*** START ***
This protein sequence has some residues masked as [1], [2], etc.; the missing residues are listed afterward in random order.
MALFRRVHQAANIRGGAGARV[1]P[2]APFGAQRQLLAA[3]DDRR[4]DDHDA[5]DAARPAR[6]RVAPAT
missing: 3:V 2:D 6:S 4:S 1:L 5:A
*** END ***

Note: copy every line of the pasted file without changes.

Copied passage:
This protein sequence has some residues masked as [1], [2], etc.; the missing residues are listed afterward in random order.
MALFRRVHQAANIRGGAGARV[1]P[2]APFGAQRQLLAA[3]DDRR[4]DDHDA[5]DAARPAR[6]RVAPAT
missing: 3:V 2:D 6:S 4:S 1:L 5:A